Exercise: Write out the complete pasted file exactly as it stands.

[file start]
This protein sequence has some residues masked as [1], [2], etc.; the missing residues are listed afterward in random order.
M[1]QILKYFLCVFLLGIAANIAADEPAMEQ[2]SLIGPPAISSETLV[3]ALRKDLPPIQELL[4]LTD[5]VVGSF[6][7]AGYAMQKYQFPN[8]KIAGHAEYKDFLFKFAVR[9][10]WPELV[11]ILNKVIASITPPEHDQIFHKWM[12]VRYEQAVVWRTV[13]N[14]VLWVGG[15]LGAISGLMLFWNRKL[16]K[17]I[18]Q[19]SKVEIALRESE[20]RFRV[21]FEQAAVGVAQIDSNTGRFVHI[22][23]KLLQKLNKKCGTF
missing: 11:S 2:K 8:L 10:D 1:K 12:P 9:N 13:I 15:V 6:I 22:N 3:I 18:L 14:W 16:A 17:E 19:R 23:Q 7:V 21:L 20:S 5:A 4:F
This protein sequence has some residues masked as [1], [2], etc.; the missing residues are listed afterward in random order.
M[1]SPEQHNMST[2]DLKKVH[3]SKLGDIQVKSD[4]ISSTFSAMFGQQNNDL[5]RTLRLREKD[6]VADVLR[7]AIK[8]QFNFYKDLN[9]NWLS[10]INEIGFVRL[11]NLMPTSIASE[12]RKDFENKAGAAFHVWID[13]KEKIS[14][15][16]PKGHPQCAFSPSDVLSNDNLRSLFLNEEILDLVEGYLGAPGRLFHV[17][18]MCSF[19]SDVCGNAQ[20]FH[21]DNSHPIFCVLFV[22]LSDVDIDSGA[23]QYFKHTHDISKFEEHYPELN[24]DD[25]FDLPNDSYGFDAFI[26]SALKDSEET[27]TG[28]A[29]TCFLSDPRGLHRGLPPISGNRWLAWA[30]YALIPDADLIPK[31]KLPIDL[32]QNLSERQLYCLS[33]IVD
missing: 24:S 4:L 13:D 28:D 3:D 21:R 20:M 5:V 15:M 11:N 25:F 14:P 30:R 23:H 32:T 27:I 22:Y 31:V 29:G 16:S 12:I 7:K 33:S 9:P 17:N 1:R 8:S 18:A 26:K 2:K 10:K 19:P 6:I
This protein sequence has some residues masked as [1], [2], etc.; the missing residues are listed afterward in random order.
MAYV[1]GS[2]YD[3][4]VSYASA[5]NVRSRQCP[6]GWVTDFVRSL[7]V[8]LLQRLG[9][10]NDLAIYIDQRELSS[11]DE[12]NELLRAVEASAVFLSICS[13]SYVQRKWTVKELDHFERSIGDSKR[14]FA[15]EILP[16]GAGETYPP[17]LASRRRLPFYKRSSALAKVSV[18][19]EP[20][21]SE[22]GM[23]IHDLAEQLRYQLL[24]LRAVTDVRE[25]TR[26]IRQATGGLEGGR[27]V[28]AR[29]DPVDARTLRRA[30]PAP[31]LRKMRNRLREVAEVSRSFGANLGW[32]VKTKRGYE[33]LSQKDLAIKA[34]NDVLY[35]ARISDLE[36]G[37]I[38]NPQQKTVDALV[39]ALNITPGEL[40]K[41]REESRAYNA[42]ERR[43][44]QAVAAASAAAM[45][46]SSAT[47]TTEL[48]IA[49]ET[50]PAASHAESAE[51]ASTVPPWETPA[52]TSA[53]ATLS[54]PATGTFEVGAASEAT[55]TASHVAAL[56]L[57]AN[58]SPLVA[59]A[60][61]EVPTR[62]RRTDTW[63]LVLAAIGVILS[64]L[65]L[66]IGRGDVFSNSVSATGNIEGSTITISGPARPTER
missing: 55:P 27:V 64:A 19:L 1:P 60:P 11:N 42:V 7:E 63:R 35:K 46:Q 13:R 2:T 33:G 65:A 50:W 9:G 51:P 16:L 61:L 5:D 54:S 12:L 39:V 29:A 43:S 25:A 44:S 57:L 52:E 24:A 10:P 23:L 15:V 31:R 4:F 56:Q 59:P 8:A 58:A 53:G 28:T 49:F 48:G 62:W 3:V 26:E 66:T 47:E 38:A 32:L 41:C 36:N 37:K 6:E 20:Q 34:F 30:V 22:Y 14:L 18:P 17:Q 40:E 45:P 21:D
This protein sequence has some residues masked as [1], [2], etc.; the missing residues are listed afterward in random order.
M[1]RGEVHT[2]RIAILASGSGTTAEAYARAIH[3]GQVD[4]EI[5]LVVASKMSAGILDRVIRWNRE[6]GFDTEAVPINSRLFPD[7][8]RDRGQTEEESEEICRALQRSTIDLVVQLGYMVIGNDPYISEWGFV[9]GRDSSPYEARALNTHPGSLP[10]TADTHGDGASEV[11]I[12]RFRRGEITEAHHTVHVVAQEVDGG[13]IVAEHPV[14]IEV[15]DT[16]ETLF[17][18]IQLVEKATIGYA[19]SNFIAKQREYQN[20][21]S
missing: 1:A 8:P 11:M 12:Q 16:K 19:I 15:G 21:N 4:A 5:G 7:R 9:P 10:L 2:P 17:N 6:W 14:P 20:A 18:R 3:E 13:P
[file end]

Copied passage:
This protein sequence has some residues masked as [1], [2], etc.; the missing residues are listed afterward in random order.
M[1]QILKYFLCVFLLGIAANIAADEPAMEQ[2]SLIGPPAISSETLV[3]ALRKDLPPIQELL[4]LTD[5]VVGSF[6][7]AGYAMQKYQFPN[8]KIAGHAEYKDFLFKFAVR[9][10]WPELV[11]ILNKVIASITPPEHDQIFHKWM[12]VRYEQAVVWRTV[13]N[14]VLWVGG[15]LGAISGLMLFWNRKL[16]K[17]I[18]Q[19]SKVEIALRESE[20]RFRV[21]FEQAAVGVAQIDSNTGRFVHI[22][23]KLLQKLNKKCGTF
missing: 11:S 2:K 8:L 10:D 1:K 12:P 9:N 13:I 15:V 6:I 22:N 3:I 18:L 14:W 16:A 17:E 19:R 23:Q 7:V 21:L 20:S 5:A 4:F
This protein sequence has some residues masked as [1], [2], etc.; the missing residues are listed afterward in random order.
M[1]SPEQHNMST[2]DLKKVH[3]SKLGDIQVKSD[4]ISSTFSAMFGQQNNDL[5]RTLRLREKD[6]VADVLR[7]AIK[8]QFNFYKDLN[9]NWLS[10]INEIGFVRL[11]NLMPTSIASE[12]RKDFENKAGAAFHVWID[13]KEKIS[14][15][16]PKGHPQCAFSPSDVLSNDNLRSLFLNEEILDLVEGYLGAPGRLFHV[17][18]MCSF[19]SDVCGNAQ[20]FH[21]DNSHPIFCVLFV[22]LSDVDIDSGA[23]QYFKHTHDISKFEEHYPELN[24]DD[25]FDLPNDSYGFDAFI[26]SALKDSEET[27]TG[28]A[29]TCFLSDPRGLHRGLPPISGNRWLAWA[30]YALIPDADLIPK[31]KLPIDL[32]QNLSERQLYCLS[33]IVD
missing: 24:S 4:L 13:D 28:D 3:D 21:R 20:M 5:V 15:M 11:N 25:F 14:P 30:R 23:H 32:T 27:I 22:Y 31:V 29:G 16:S 12:I 7:K 33:S 9:P 17:N 1:R 8:S 18:A 26:K 2:K 10:K 19:P 6:I
This protein sequence has some residues masked as [1], [2], etc.; the missing residues are listed afterward in random order.
MAYV[1]GS[2]YD[3][4]VSYASA[5]NVRSRQCP[6]GWVTDFVRSL[7]V[8]LLQRLG[9][10]NDLAIYIDQRELSS[11]DE[12]NELLRAVEASAVFLSICS[13]SYVQRKWTVKELDHFERSIGDSKR[14]FA[15]EILP[16]GAGETYPP[17]LASRRRLPFYKRSSALAKVSV[18][19]EP[20][21]SE[22]GM[23]IHDLAEQLRYQLL[24]LRAVTDVRE[25]TR[26]IRQATGGLEGGR[27]V[28]AR[29]DPVDARTLRRA[30]PAP[31]LRKMRNRLREVAEVSRSFGANLGW[32]VKTKRGYE[33]LSQKDLAIKA[34]NDVLY[35]ARISDLE[36]G[37]I[38]NPQQKTVDALV[39]ALNITPGEL[40]K[41]REESRAYNA[42]ERR[43][44]QAVAAASAAAM[45][46]SSAT[47]TTEL[48]IA[49]ET[50]PAASHAESAE[51]ASTVPPWETPA[52]TSA[53]ATLS[54]PATGTFEVGAASEAT[55]TASHVAAL[56]L[57]AN[58]SPLVA[59]A[60][61]EVPTR[62]RRTDTW[63]LVLAAIGVILS[64]L[65]L[66]IGRGDVFSNSVSATGNIEGSTITISGPARPTER
missing: 55:P 27:V 64:A 19:L 1:P 60:P 11:N 42:V 7:E 63:R 35:K 46:Q 13:R 2:T 33:G 65:A 50:W 9:G 51:P 16:L 61:L 5:D 54:S 12:L 39:V 29:A 43:S 25:A 44:S 57:L 52:E 24:A 10:P 23:L 15:V 31:R 4:F 56:Q 59:P 8:A 58:A 53:G 28:T 49:F 48:G 62:W 3:V 26:E 66:T 47:E 38:A 32:L 41:C 36:N 37:K 6:E 20:Q 34:F 30:V 22:Y 14:L 18:P 17:Q 40:E 45:P 21:D
This protein sequence has some residues masked as [1], [2], etc.; the missing residues are listed afterward in random order.
M[1]RGEVHT[2]RIAILASGSGTTAEAYARAIH[3]GQVD[4]EI[5]LVVASKMSAGILDRVIRWNRE[6]GFDTEAVPINSRLFPD[7][8]RDRGQTEEESEEICRALQRSTIDLVVQLGYMVIGNDPYISEWGFV[9]GRDSSPYEARALNTHPGSLP[10]TADTHGDGASEV[11]I[12]RFRRGEITEAHHTVHVVAQEVDGG[13]IVAEHPV[14]IEV[15]DT[16]ETLF[17][18]IQLVEKATIGYA[19]SNFIAKQREYQN[20][21]S
missing: 1:A 8:P 11:M 12:Q 16:K 19:I 15:G 21:N 4:A 5:G 7:R 9:P 10:L 2:P 17:N 6:W 14:P 20:A 18:R 3:E 13:P